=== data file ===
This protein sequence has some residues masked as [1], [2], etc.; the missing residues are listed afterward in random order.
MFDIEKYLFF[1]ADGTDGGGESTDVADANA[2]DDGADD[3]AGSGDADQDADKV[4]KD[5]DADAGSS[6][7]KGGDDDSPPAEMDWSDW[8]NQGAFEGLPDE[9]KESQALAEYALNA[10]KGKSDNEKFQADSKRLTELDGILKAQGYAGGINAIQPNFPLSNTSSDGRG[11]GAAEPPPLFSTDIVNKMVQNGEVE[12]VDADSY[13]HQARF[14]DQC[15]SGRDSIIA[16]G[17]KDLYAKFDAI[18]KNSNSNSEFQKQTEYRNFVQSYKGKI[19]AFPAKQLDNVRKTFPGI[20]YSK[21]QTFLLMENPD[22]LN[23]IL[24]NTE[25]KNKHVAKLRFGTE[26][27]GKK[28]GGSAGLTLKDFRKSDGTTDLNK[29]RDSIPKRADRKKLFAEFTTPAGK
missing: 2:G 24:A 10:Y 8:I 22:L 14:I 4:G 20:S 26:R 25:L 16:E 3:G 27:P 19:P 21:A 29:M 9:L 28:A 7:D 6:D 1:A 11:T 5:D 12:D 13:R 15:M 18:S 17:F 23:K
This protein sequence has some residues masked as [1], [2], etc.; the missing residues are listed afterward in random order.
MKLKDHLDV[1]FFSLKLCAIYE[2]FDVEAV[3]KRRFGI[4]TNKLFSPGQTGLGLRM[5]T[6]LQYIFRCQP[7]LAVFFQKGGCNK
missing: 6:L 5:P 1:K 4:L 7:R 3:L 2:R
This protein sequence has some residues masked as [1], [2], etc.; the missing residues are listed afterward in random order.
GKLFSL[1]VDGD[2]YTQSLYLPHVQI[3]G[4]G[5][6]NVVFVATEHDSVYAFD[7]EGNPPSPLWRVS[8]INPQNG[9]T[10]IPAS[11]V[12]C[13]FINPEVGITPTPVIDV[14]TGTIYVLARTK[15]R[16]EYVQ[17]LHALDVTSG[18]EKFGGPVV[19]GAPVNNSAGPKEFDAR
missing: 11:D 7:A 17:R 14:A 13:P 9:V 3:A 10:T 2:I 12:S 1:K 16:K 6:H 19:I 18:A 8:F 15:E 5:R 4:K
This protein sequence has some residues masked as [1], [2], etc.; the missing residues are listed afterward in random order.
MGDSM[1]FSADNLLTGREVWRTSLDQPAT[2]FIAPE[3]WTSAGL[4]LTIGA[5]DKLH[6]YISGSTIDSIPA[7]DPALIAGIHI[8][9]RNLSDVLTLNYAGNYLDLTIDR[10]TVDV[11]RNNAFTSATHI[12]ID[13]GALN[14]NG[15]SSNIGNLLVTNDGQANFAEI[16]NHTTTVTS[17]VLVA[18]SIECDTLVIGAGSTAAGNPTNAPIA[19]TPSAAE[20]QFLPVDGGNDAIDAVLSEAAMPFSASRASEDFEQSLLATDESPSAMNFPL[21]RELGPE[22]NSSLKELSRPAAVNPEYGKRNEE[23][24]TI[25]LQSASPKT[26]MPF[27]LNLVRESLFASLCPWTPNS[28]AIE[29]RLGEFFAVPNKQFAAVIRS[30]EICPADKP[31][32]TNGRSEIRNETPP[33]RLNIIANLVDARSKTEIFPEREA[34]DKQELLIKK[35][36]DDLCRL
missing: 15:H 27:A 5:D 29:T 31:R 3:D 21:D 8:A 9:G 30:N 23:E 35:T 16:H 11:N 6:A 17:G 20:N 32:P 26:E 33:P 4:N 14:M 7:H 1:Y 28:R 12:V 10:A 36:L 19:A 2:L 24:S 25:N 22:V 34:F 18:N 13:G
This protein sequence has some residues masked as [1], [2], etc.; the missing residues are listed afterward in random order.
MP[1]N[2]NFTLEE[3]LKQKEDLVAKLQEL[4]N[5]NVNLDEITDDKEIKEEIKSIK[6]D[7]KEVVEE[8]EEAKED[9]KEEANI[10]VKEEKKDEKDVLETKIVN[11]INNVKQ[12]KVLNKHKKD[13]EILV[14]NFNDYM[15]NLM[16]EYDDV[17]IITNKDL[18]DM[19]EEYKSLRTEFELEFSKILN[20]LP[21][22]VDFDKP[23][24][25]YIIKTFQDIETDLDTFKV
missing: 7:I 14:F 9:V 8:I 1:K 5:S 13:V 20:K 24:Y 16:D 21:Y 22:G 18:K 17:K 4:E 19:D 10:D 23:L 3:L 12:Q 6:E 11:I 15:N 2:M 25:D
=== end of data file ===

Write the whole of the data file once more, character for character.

This protein sequence has some residues masked as [1], [2], etc.; the missing residues are listed afterward in random order.
MFDIEKYLFF[1]ADGTDGGGESTDVADANA[2]DDGADD[3]AGSGDADQDADKV[4]KD[5]DADAGSS[6][7]KGGDDDSPPAEMDWSDW[8]NQGAFEGLPDE[9]KESQALAEYALNA[10]KGKSDNEKFQADSKRLTELDGILKAQGYAGGINAIQPNFPLSNTSSDGRG[11]GAAEPPPLFSTDIVNKMVQNGEVE[12]VDADSY[13]HQARF[14]DQC[15]SGRDSIIA[16]G[17]KDLYAKFDAI[18]KNSNSNSEFQKQTEYRNFVQSYKGKI[19]AFPAKQLDNVRKTFPGI[20]YSK[21]QTFLLMENPD[22]LN[23]IL[24]NTE[25]KNKHVAKLRFGTE[26][27]GKK[28]GGSAGLTLKDFRKSDGTTDLNK[29]RDSIPKRADRKKLFAEFTTPAGK
missing: 2:G 24:A 10:Y 8:I 22:L 14:I 4:G 20:S 26:R 25:L 16:E 3:G 27:P 19:P 21:A 29:M 9:L 28:A 7:D 6:D 1:A 11:T 5:D 12:D 13:R 15:M 18:S 17:F 23:K
This protein sequence has some residues masked as [1], [2], etc.; the missing residues are listed afterward in random order.
MKLKDHLDV[1]FFSLKLCAIYE[2]FDVEAV[3]KRRFGI[4]TNKLFSPGQTGLGLRM[5]T[6]LQYIFRCQP[7]LAVFFQKGGCNK
missing: 6:L 5:P 1:K 4:L 7:R 3:L 2:R
This protein sequence has some residues masked as [1], [2], etc.; the missing residues are listed afterward in random order.
GKLFSL[1]VDGD[2]YTQSLYLPHVQI[3]G[4]G[5][6]NVVFVATEHDSVYAFD[7]EGNPPSPLWRVS[8]INPQNG[9]T[10]IPAS[11]V[12]C[13]FINPEVGITPTPVIDV[14]TGTIYVLARTK[15]R[16]EYVQ[17]LHALDVTSG[18]EKFGGPVV[19]GAPVNNSAGPKEFDAR
missing: 11:D 7:A 17:R 14:A 13:P 9:V 3:A 10:T 2:I 12:S 1:K 16:K 6:H 19:I 18:A 8:F 15:E 5:R 4:K
This protein sequence has some residues masked as [1], [2], etc.; the missing residues are listed afterward in random order.
MGDSM[1]FSADNLLTGREVWRTSLDQPAT[2]FIAPE[3]WTSAGL[4]LTIGA[5]DKLH[6]YISGSTIDSIPA[7]DPALIAGIHI[8][9]RNLSDVLTLNYAGNYLDLTIDR[10]TVDV[11]RNNAFTSATHI[12]ID[13]GALN[14]NG[15]SSNIGNLLVTNDGQANFAEI[16]NHTTTVTS[17]VLVA[18]SIECDTLVIGAGSTAAGNPTNAPIA[19]TPSAAE[20]QFLPVDGGNDAIDAVLSEAAMPFSASRASEDFEQSLLATDESPSAMNFPL[21]RELGPE[22]NSSLKELSRPAAVNPEYGKRNEE[23][24]TI[25]LQSASPKT[26]MPF[27]LNLVRESLFASLCPWTPNS[28]AIE[29]RLGEFFAVPNKQFAAVIRS[30]EICPADKP[31][32]TNGRSEIRNETPP[33]RLNIIANLVDARSKTEIFPEREA[34]DKQELLIKK[35][36]DDLCRL
missing: 15:H 27:A 5:D 29:T 31:R 3:D 21:D 8:A 9:G 30:N 23:E 35:T 16:H 11:N 6:A 17:G 20:N 32:P 26:E 33:P 4:N 14:M 7:H 1:Y 28:R 12:V 10:A 36:L 19:A 2:L 24:S 25:N 22:V 34:F 18:N 13:G
This protein sequence has some residues masked as [1], [2], etc.; the missing residues are listed afterward in random order.
MP[1]N[2]NFTLEE[3]LKQKEDLVAKLQEL[4]N[5]NVNLDEITDDKEIKEEIKSIK[6]D[7]KEVVEE[8]EEAKED[9]KEEANI[10]VKEEKKDEKDVLETKIVN[11]INNVKQ[12]KVLNKHKKD[13]EILV[14]NFNDYM[15]NLM[16]EYDDV[17]IITNKDL[18]DM[19]EEYKSLRTEFELEFSKILN[20]LP[21][22]VDFDKP[23][24][25]YIIKTFQDIETDLDTFKV
missing: 7:I 14:F 9:V 8:I 1:K 5:S 13:V 20:K 24:Y 16:D 21:Y 22:G 18:K 17:K 4:E 19:D 10:D 23:L 3:L 12:Q 6:E 11:I 15:N 2:M 25:D